September 2018
Volume 18, Issue 10
Open Access
Vision Sciences Society Annual Meeting Abstract  |   September 2018
Memory load modulates the dynamics of visual working memory.
Author Affiliations
  • Matthew Panichello
    Princeton Neuroscience Institute, Princeton University
  • Brian DePasquale
    Princeton Neuroscience Institute, Princeton University
  • Jonathan Pillow
    Princeton Neuroscience Institute, Princeton UniversityDepartment of Psychology, Princeton University
  • Timothy Buschman
    Princeton Neuroscience Institute, Princeton UniversityDepartment of Psychology, Princeton University
Journal of Vision September 2018, Vol.18, 189. doi:10.1167/18.10.189
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      Matthew Panichello, Brian DePasquale, Jonathan Pillow, Timothy Buschman; Memory load modulates the dynamics of visual working memory.. Journal of Vision 2018;18(10):189. doi: 10.1167/18.10.189.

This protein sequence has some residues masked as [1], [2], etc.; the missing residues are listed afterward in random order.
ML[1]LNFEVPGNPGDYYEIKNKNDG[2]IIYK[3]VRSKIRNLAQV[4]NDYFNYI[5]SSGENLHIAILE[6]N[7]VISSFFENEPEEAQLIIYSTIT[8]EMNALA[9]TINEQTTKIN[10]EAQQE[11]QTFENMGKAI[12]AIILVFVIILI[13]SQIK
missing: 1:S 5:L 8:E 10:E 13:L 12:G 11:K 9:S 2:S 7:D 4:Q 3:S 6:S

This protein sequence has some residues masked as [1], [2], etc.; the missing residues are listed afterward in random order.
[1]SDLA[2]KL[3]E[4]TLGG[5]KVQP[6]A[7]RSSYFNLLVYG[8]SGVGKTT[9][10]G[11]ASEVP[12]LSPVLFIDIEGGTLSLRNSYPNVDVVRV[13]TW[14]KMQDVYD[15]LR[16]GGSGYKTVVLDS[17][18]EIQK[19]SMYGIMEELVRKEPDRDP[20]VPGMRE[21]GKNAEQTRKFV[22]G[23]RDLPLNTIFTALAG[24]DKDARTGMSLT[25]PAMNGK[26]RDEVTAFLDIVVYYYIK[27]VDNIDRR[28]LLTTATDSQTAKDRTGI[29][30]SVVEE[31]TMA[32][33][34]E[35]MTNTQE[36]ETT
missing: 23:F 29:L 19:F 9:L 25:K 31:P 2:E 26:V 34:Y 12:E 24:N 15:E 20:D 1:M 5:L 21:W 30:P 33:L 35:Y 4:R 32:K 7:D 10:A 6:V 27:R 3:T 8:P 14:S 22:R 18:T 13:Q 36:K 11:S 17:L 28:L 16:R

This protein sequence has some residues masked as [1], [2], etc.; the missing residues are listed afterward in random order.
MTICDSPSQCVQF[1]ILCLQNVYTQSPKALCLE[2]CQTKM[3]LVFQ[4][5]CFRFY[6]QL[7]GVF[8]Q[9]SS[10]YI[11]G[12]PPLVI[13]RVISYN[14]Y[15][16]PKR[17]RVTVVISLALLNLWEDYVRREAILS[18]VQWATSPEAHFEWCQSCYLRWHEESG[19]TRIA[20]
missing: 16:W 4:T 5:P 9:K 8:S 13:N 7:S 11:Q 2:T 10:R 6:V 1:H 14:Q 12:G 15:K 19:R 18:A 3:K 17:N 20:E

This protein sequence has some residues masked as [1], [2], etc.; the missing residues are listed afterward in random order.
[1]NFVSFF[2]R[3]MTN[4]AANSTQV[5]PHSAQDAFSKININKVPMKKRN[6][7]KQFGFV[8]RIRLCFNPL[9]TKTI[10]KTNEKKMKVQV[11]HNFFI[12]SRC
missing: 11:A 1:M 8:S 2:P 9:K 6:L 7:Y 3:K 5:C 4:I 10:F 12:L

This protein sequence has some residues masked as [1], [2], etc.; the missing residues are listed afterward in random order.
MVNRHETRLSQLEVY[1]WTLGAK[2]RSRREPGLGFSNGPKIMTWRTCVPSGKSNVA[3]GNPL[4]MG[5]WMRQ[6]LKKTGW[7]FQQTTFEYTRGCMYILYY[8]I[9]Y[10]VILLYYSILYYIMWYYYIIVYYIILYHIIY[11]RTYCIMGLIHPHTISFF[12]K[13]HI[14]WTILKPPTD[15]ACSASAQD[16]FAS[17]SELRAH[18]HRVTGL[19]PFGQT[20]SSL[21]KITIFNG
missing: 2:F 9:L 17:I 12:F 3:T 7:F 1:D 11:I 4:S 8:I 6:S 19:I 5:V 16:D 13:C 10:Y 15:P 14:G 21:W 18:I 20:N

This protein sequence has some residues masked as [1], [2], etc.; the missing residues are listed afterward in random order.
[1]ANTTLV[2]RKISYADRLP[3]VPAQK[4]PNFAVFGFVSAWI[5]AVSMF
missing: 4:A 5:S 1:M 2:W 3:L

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      © ARVO (1962-2015); The Authors (2016-present)

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Abstract

Working memory is imperfect and dynamic – memories becomes less accurate with time. We combine psychophysical methods and computational modeling to precisely describe the dynamic forces governing working memory. We show that the accumulation of error in working memory over time is not random but reflects underlying attractor dynamics. Furthermore, these dynamics are modulated by memory load and they are modified by experience: memories drift towards common stimuli. To identify these attractor dynamics, we trained both monkeys and humans to perform a continuous-report working memory task. In brief, subjects were asked to remember 1 to 3 colored squares. After a variable memory delay, subjects had to report the color of a cued stimulus on a continuous color wheel. Dynamic models fit to the behavioral responses of both monkeys and humans showed random diffusion dominated the dynamics at low memory load but strong attractors dominated dynamics at high memory load. In other words, memory dynamics are load-dependent: attractor depth increased with the number of items in working memory. These results provide a mechanistic explanation for why increasing the number of items in memory impairs memory accuracy and provide a bridge between descriptive models of memory reports and neural network models of working memory.

Meeting abstract presented at VSS 2018

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